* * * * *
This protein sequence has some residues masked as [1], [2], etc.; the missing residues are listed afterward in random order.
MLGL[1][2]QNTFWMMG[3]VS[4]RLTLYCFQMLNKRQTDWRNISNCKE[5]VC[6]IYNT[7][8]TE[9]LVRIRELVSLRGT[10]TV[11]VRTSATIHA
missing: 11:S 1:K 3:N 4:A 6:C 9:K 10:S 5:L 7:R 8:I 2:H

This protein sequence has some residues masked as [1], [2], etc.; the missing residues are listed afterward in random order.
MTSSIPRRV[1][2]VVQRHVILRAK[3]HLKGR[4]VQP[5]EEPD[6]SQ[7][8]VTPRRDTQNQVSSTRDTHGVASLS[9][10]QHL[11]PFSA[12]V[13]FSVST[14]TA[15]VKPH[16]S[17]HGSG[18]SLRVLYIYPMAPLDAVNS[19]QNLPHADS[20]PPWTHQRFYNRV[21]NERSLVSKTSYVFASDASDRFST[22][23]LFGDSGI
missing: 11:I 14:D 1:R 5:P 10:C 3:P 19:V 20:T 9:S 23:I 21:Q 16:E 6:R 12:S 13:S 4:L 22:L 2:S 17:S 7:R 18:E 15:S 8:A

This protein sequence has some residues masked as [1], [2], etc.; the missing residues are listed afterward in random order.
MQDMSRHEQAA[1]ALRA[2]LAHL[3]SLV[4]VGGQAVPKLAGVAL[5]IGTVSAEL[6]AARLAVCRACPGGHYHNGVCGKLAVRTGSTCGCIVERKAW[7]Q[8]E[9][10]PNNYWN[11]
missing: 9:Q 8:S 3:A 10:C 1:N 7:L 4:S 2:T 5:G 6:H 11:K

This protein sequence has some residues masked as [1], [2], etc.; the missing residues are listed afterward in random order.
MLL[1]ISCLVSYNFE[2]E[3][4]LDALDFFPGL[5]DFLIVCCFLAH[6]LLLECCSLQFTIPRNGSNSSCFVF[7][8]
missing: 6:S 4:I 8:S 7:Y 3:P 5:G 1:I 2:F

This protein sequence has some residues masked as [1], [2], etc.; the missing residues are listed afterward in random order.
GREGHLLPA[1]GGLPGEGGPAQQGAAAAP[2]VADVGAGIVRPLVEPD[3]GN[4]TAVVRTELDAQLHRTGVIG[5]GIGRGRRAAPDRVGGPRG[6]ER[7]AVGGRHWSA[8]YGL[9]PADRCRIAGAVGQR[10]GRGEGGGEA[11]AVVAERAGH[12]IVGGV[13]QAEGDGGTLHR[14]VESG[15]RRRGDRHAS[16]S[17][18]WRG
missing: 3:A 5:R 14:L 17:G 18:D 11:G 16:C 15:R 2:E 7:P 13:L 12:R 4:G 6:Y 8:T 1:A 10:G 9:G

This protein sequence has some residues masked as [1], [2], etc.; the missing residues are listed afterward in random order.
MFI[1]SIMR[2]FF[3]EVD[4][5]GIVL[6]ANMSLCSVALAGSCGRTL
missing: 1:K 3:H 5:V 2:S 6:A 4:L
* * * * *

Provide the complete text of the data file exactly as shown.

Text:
This protein sequence has some residues masked as [1], [2], etc.; the missing residues are listed afterward in random order.
MLGL[1][2]QNTFWMMG[3]VS[4]RLTLYCFQMLNKRQTDWRNISNCKE[5]VC[6]IYNT[7][8]TE[9]LVRIRELVSLRGT[10]TV[11]VRTSATIHA
missing: 11:S 1:K 3:N 4:A 6:C 9:K 10:S 5:L 7:R 8:I 2:H

This protein sequence has some residues masked as [1], [2], etc.; the missing residues are listed afterward in random order.
MTSSIPRRV[1][2]VVQRHVILRAK[3]HLKGR[4]VQP[5]EEPD[6]SQ[7][8]VTPRRDTQNQVSSTRDTHGVASLS[9][10]QHL[11]PFSA[12]V[13]FSVST[14]TA[15]VKPH[16]S[17]HGSG[18]SLRVLYIYPMAPLDAVNS[19]QNLPHADS[20]PPWTHQRFYNRV[21]NERSLVSKTSYVFASDASDRFST[22][23]LFGDSGI
missing: 11:I 14:D 1:R 5:P 10:C 3:P 19:V 20:T 9:S 23:I 21:Q 16:E 6:R 12:S 13:S 4:L 22:L 2:S 17:S 7:R 18:E 15:S 8:A

This protein sequence has some residues masked as [1], [2], etc.; the missing residues are listed afterward in random order.
MQDMSRHEQAA[1]ALRA[2]LAHL[3]SLV[4]VGGQAVPKLAGVAL[5]IGTVSAEL[6]AARLAVCRACPGGHYHNGVCGKLAVRTGSTCGCIVERKAW[7]Q[8]E[9][10]PNNYWN[11]
missing: 9:Q 8:S 3:A 10:C 1:N 7:L 4:S 2:T 5:G 6:H 11:K

This protein sequence has some residues masked as [1], [2], etc.; the missing residues are listed afterward in random order.
MLL[1]ISCLVSYNFE[2]E[3][4]LDALDFFPGL[5]DFLIVCCFLAH[6]LLLECCSLQFTIPRNGSNSSCFVF[7][8]
missing: 6:S 4:I 8:S 7:Y 3:P 5:G 1:I 2:F

This protein sequence has some residues masked as [1], [2], etc.; the missing residues are listed afterward in random order.
GREGHLLPA[1]GGLPGEGGPAQQGAAAAP[2]VADVGAGIVRPLVEPD[3]GN[4]TAVVRTELDAQLHRTGVIG[5]GIGRGRRAAPDRVGGPRG[6]ER[7]AVGGRHWSA[8]YGL[9]PADRCRIAGAVGQR[10]GRGEGGGEA[11]AVVAERAGH[12]IVGGV[13]QAEGDGGTLHR[14]VESG[15]RRRGDRHAS[16]S[17][18]WRG
missing: 3:A 5:R 14:L 17:G 18:D 11:G 16:C 15:R 2:E 7:P 13:L 12:R 4:G 6:Y 8:T 1:A 10:G 9:G

This protein sequence has some residues masked as [1], [2], etc.; the missing residues are listed afterward in random order.
MFI[1]SIMR[2]FF[3]EVD[4][5]GIVL[6]ANMSLCSVALAGSCGRTL
missing: 1:K 3:H 5:V 2:S 6:A 4:L